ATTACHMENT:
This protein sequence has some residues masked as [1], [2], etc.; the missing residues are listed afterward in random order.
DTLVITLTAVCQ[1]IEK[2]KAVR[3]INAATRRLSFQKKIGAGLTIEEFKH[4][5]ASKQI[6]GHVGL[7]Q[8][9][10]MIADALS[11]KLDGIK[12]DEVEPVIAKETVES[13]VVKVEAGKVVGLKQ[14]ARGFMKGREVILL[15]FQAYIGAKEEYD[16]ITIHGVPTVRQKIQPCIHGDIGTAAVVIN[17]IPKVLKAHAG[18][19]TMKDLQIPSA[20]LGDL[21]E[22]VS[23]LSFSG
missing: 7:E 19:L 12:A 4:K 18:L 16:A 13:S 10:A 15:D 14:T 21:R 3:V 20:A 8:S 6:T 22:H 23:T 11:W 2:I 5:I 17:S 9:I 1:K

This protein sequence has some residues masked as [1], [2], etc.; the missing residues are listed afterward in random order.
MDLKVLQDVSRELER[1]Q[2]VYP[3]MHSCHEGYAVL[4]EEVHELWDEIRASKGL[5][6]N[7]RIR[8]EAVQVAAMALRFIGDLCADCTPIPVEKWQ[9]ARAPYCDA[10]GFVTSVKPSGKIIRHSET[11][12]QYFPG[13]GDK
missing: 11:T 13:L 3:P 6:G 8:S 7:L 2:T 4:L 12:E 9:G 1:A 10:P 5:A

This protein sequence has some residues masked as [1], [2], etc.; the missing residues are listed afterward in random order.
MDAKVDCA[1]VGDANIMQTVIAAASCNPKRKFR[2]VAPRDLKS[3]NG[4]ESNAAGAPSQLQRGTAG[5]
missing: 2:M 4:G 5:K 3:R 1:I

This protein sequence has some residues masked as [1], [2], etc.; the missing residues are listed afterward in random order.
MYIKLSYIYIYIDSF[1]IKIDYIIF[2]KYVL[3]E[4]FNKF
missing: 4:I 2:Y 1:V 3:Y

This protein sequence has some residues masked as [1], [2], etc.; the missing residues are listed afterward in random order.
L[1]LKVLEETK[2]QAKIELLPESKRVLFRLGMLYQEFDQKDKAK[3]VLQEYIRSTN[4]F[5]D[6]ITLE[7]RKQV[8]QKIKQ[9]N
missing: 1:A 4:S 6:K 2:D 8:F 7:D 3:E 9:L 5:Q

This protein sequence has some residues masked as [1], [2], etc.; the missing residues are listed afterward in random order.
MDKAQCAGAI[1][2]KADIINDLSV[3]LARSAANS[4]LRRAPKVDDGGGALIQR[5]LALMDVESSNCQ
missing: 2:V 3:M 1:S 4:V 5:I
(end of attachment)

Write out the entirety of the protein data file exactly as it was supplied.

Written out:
This protein sequence has some residues masked as [1], [2], etc.; the missing residues are listed afterward in random order.
DTLVITLTAVCQ[1]IEK[2]KAVR[3]INAATRRLSFQKKIGAGLTIEEFKH[4][5]ASKQI[6]GHVGL[7]Q[8][9][10]MIADALS[11]KLDGIK[12]DEVEPVIAKETVES[13]VVKVEAGKVVGLKQ[14]ARGFMKGREVILL[15]FQAYIGAKEEYD[16]ITIHGVPTVRQKIQPCIHGDIGTAAVVIN[17]IPKVLKAHAG[18][19]TMKDLQIPSA[20]LGDL[21]E[22]VS[23]LSFSG
missing: 7:E 19:L 12:A 4:K 18:L 16:A 13:S 10:A 15:D 14:T 21:R 3:V 20:A 8:S 6:T 22:H 23:T 11:W 2:I 5:I 17:S 9:I 1:K

This protein sequence has some residues masked as [1], [2], etc.; the missing residues are listed afterward in random order.
MDLKVLQDVSRELER[1]Q[2]VYP[3]MHSCHEGYAVL[4]EEVHELWDEIRASKGL[5][6]N[7]RIR[8]EAVQVAAMALRFIGDLCADCTPIPVEKWQ[9]ARAPYCDA[10]GFVTSVKPSGKIIRHSET[11][12]QYFPG[13]GDK
missing: 11:T 13:L 3:P 6:G 8:S 7:L 2:T 4:L 12:E 9:G 1:A 10:P 5:A

This protein sequence has some residues masked as [1], [2], etc.; the missing residues are listed afterward in random order.
MDAKVDCA[1]VGDANIMQTVIAAASCNPKRKFR[2]VAPRDLKS[3]NG[4]ESNAAGAPSQLQRGTAG[5]
missing: 2:M 4:G 5:K 3:R 1:I

This protein sequence has some residues masked as [1], [2], etc.; the missing residues are listed afterward in random order.
MYIKLSYIYIYIDSF[1]IKIDYIIF[2]KYVL[3]E[4]FNKF
missing: 4:I 2:Y 1:V 3:Y

This protein sequence has some residues masked as [1], [2], etc.; the missing residues are listed afterward in random order.
L[1]LKVLEETK[2]QAKIELLPESKRVLFRLGMLYQEFDQKDKAK[3]VLQEYIRSTN[4]F[5]D[6]ITLE[7]RKQV[8]QKIKQ[9]N
missing: 1:A 4:S 6:K 2:D 8:F 7:D 3:E 9:L 5:Q

This protein sequence has some residues masked as [1], [2], etc.; the missing residues are listed afterward in random order.
MDKAQCAGAI[1][2]KADIINDLSV[3]LARSAANS[4]LRRAPKVDDGGGALIQR[5]LALMDVESSNCQ
missing: 2:V 3:M 1:S 4:V 5:I